Monsters of the Past – Polished Personal Response

“… significance of an individual’s attempt to live unconstrained by convention or circumstance”

Response to Poem: Piano Tuner’s Wife – Wilmer Mills

I can hear the cannons calling out to me across the field. A man’s scream fills the trench as we are covered in a spray of mud. The rock and soil beneath me is drenched in another man’s blood as I use my gun to cast upon the same fate to another man across the battlefield. This was the simplicity of war. Blood. Guns. Death. There was nothing more to it. Yet somehow this war was more than simple in the eyes of a soldier. It stayed in a soldier’s mind and heart as they travel back to their families with the echo of their brother’s screams. I lay upon the dirt praying to God to hear the cry of the people, to end the innocent bloodshed of those who are fighting a battle they want nothing to do with. I look to my right and to my left. Each man beside me has a look of terror in their eyes. One by one each of them die by the hands of another man across the battlefield.

Waking up in a cold sweat, my mind turns those horrid images over and over again. I fall to my knees looking to the Lord for strength to break the constraints tying me to my past. Despite the number of prayers I utter from my cracked lips, I will never be able to escape the circumstances of war. As a young soldier at the age of 26, I was put on the front lines, a place where no one expected to return from. The day I was told by my commanding officer that I was to join the groups at the front line, was the day I realized no one was able to escape the inevitable war looming upon the country. The circumstances of war were inescapable for I had a duty to my family and my country to fight for what we love and to protect the freedom of all who lived here. One of the toughest parts of the war was saying goodbye to my family, to my little girl. Staring up at me with innocent blue eyes, I knew that I had to fight for her and for the freedom and peace she deserved.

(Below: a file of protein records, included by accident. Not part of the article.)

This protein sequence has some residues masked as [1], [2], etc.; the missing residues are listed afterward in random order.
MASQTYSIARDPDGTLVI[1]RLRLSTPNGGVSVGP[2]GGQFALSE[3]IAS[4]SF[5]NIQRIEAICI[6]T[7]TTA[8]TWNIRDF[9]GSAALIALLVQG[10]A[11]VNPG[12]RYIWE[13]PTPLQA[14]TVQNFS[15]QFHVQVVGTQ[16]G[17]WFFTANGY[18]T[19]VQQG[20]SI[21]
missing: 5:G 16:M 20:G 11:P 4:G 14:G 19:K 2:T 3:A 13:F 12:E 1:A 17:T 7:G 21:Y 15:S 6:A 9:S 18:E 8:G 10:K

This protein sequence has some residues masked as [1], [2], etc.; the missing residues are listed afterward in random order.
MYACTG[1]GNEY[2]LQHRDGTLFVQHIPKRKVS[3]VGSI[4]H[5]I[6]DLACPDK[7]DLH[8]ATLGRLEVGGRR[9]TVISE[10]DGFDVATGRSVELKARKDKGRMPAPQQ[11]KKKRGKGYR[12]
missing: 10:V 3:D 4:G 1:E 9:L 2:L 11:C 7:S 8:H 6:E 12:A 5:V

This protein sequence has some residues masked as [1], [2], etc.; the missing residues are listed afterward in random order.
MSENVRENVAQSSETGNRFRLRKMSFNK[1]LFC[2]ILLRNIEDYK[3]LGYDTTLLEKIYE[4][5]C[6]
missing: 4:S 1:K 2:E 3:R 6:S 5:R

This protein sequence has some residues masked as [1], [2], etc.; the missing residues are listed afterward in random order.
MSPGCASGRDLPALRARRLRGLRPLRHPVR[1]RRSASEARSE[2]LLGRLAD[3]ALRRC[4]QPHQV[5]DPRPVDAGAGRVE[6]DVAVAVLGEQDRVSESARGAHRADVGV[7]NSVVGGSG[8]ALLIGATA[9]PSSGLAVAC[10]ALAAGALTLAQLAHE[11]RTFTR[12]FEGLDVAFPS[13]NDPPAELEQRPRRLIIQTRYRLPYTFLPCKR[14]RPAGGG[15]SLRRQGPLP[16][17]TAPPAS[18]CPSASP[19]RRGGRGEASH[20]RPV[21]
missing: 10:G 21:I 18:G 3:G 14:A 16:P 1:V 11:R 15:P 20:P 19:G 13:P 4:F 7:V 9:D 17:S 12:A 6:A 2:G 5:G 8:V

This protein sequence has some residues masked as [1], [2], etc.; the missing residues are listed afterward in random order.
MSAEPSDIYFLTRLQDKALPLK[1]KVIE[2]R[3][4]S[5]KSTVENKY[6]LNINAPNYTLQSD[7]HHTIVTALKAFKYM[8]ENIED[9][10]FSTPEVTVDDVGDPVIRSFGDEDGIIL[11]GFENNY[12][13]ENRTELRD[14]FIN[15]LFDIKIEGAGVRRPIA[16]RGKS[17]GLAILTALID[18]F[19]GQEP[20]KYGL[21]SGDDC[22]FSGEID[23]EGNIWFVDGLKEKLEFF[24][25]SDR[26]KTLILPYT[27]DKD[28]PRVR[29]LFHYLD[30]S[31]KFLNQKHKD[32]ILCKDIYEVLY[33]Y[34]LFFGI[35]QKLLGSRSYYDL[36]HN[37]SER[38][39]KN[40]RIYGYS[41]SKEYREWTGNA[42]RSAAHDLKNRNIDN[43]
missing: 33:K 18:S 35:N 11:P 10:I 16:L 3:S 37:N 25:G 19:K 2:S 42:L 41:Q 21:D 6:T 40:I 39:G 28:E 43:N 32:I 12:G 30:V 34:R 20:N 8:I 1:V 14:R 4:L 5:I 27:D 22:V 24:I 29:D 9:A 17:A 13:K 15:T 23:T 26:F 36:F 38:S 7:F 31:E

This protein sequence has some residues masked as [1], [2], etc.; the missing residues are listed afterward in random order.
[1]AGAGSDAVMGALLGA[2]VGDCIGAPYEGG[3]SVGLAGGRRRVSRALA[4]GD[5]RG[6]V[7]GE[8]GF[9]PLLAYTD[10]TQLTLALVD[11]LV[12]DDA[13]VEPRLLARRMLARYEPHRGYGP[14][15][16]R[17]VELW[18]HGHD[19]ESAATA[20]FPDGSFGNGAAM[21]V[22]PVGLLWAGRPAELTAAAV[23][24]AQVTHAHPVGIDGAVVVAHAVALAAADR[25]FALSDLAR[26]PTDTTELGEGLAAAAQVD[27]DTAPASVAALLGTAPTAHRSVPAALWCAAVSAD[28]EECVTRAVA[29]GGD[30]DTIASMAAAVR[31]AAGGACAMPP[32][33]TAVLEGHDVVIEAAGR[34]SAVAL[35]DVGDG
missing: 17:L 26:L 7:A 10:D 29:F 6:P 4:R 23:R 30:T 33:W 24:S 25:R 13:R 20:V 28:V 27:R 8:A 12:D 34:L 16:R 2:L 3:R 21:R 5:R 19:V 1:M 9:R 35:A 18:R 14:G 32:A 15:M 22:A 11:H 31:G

Now she is gone. My wife and I carry on our lives despite our uneasy and broken hearts. All we can do is ask God to look after our little girl, as he looked after me. When I returned home from France my little girl was no longer the individual I had left her. Her little hand no longer wrapped around my finger but she folded her hand into mine as a young woman.  Our little girl never calls for she has moved on from the monsters of the past to which I carried home after the war. Each and every night the monsters still hide beneath my bed, waiting for me to fall into a deep sleep. Reaching into the depths of my mind, my monsters drag me into the darkness of the past. It is in the dark abyss that I frequent the memory of the day that another man across the battlefield took my arm. 

Laying in the trench with my unit, we carry out our duties, just like every other day. But today was not like every other day. Throughout the previous night, the enemy made unknown advancements across the battlefield, nearing our trenches. It was in these trenches that they threw grenades and showered us in gunfire. My sight blurred, my ears were ringing. Making out the figures, I saw dozens of  my brothers lying on the dirt, soaking it in blood. The Lord must have heard my earlier prayers for another unit of fellow soldiers came through with a line of defence, pushing the enemy back. It wasn’t until my knees suddenly collapsed beneath me did I acknowledge the excruciating pain radiating throughout my shoulder and arm. Below my elbow, I couldn’t see my hand, only the jagged cut of bone and the rush of blood. 

I wake up each night to scratch my missing arm as I feel the mosquitoes feeding upon it. But it is no longer there, and nor are the mosquitoes. Instead it lies somewhere on a cubit-length of battlefield in France, fertilizing the soil. It has been every night for the past 2 years since my return home, that my monsters of the past visit me. This is the aftermath of war, the circumstances I have been placed in. Despite all I have lived through, I make an effort to not let my circumstances define me, but to show my strength.  I know now, that the monsters are not the ones beneath the bed, but the ones we carry as a result of our circumstances. Instead of turning on the lights to escape them, I fall on my knees and pray.

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